How do firms sell annuities when annuity is a dirty word? They look to the Chilean Seabass.

Deservedly or undeservedly, annuities come with a reputation for being bad, complex investments. Prospects researching annuities online will quickly read—on the first page of Google—that annuities are bad long-term investments or a bad idea for almost everyone. Annuities are something to consider only once they’ve maxed out their 401(k) and their IRA, and even then, annuities “have some significant drawbacks” including “high fees” that can be “complex and unclear.” U.S. News & World Report declares annuities “the most commonly misunderstood and misused financial products” and that “consumers are often pushed into ill-fitting products because that’s what the broker is selling that month.” The Balance notes that “many people selling annuities mean well, but they may not have a thorough understanding of the products they are selling.” Some advocacy groups even suggest prospects run screaming should a financial professional mention annuities: Consumer Reports, in a guide to investing companies, cautions its readers that if “an adviser recommends an annuity after just meeting you—before doing an extensive analysis of your finances—find someone else.”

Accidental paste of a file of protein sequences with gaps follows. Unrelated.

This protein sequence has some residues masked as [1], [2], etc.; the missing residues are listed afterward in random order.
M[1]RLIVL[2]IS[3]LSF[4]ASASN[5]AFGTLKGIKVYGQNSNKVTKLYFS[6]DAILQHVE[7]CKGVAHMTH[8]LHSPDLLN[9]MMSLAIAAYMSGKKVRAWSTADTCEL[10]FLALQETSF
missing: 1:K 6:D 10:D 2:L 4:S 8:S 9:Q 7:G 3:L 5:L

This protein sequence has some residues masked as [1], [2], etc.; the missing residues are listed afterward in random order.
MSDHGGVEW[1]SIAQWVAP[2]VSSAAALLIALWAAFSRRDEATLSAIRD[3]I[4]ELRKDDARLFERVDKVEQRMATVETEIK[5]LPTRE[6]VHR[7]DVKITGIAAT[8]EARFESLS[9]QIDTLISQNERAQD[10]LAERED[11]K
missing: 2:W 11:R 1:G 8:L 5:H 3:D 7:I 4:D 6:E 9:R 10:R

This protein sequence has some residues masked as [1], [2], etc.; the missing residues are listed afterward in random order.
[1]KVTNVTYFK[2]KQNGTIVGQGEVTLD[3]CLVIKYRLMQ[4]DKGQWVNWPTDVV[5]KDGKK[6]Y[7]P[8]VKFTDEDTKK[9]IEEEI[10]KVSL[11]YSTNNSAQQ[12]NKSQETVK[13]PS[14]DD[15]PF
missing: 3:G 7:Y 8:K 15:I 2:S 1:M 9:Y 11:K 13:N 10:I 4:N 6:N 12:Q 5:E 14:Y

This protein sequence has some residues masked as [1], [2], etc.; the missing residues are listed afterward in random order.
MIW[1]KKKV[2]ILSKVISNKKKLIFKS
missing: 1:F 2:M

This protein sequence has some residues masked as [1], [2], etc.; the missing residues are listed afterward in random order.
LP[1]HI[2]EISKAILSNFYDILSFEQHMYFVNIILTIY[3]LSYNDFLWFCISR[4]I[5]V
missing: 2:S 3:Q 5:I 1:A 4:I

The annuity industry is working to counter this sentiment it very much helped create. These changes are not just cosmetic: sales of simple fixed annuities now outpace those of complicated variable annuities, and insurtech startups now offer simple, direct-to-consumer annuities.

But traditional annuity firms are also turning to a new weapon in the war of public opinion: euphemisms.

The Alliance for Lifetime Income, an industry group founded by 24 established annuity firms and the sole sponsor of the latest Rolling Stones tour, represents the largest industrywide push to reposition annuities. The group’s modern website, Retire Your Risk microsite and ad campaign—which, besides the Rolling Stones tour, also included airtime during the World Series and Florida morning shows, hitting the boomer trifecta—present annuities as “protected monthly income” lasting a lifetime. Since the Alliance’s founding last year, Corporate Insight’s Annuity Monitor research service has noted adoption of the Alliance’s euphemisms across firms’ public, account owner and advisor sites. Firms now use terms such as lifetime income, guaranteed income and retirement income in lieu of annuity.

The Alliance for Lifetime Income Retire Your Risk Microsite Rolling Stones Tour Sponsorship Section

The navigation menu on New York Life’s revamped public site offers links to a Retirement Income section, with further pages on Income Now or Income Later, that outlines the firm’s immediate and deferred income annuity offerings. Lincoln’s product overview page highlights the “value of protected lifetime income.” Even TIAA—a firm whose full name includes the word “annuity”—avoids the term in a new ad campaign that positions annuities as lifetime retirement income or a “personal pension.”